I want to use the X-Carve as a sorting table that will pair thermistors in pairs of 2. More specificaly, I will buy the 1000 mm X 1000 mm table and try to fit as many thermistors as possible on this table. From this inventory, I will reserve a space on the table where the pairing will be done. The thermistors will be matched together in pairs of 2 regarding the tolerences that i will set. All the thermistors are evaluated before, using a special process, in order to obtain a curve and will be placed wherever there is free space on the table.
My questions are:
The Arduino can generate G-code (locations) for each thermistor?
What part of the grbl_master should I modify in order to proceed with this sequence?
Will the Easel software be useful to generate the G-code? (i.e. The table will have plenty of holes where to place the thermistors. Should I make an SVG drawing of my table?Will this give me the position of all my holes in G-code?)
It would be much easier to either write a program in Windows to run as standalone software, like in Python, or to use another microcontroller as the brains of your pairing machine. The Arduino Uno’s digital and analog IO are completely used up by GRBL, and I wouldn’t recommend you go digging around in those files deleting stuff to free up pins to sense your voltage curve, or whatever you’re testing. Just use the XCarve arduino controller as a dumb gcode receiver.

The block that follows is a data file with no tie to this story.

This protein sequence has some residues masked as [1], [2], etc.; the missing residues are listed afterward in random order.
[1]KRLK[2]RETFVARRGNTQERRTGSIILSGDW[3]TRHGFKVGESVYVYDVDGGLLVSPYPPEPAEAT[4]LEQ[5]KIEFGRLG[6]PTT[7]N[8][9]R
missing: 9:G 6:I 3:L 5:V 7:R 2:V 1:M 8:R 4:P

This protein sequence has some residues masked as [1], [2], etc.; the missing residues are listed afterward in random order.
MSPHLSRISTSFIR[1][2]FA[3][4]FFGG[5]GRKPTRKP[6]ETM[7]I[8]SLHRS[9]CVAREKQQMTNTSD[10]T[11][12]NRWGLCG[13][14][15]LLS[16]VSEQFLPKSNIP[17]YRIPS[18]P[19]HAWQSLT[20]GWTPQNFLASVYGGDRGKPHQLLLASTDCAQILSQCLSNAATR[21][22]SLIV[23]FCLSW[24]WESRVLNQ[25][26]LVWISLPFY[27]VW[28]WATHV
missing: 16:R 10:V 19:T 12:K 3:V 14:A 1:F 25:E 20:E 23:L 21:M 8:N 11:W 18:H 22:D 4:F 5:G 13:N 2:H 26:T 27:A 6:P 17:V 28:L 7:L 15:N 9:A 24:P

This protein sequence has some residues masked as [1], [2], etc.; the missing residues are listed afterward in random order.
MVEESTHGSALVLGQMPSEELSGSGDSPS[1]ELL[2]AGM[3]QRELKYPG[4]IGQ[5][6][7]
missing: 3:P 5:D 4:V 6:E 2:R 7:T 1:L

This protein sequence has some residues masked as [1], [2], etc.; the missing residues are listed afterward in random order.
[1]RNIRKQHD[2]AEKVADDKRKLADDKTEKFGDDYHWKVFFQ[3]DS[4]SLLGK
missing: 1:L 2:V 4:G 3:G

I already have the program written, which will tell me for exemple no 3278 should go with 8769… I can’t use the same Arduino to tell go get me this number at this location and the other number at this location and bring them to a special spot using all the g-Code stuff? Thanks in advance
The only thing the GRBL installed Uno does is receive grbl commands and translate them into movement. If you know item 1 is at x= 0.012 y=2.288 z = 0.05 you can effectively tell the GRBL Arduino “Hey, go get item 1” by issuing it the command to go to x0.012y2.228z0.25then x0.012y2.228z0.05. An effective means of bridging the gap between the item value and coordinate of its location could be either a lookup table array or to include its location as part of a class oriented programming language.
Thanks for the reply,this is very helpful. I am new to Arduino :P. Another question for you…
How can I create this array that the arduino will keep in memory?
Through what port the transmission of these locations is done?
If is analog input could I use the map function to move the thermistors on this table?
No offense Theodor, but it sounds like you’re struggling with the basics. Before you buy an X Carve, consider spending a month or two with an Arduino starter kit. To clarify, I was suggesting that you write a Windows program that communicates with two Arduino Uno’s simultaneously. One tunning the X Carve, the other evaluating your sensors. Your Windows program would need to be told the absolute coordinates of each sensor on the work bed, tell the X Carve Arduino where to go, tell the sensor evaluation Arduino to do its thing, and repeat. To do this, the very first thing you need to do is study the list of G Code commands available in GRBL, study the theory of a serial port, serial and UART communications, and look into the programming language for your Windows software that would accomplish your goal of connecting to two Arduinos. I’d recommend starting with Python or Processing in your search.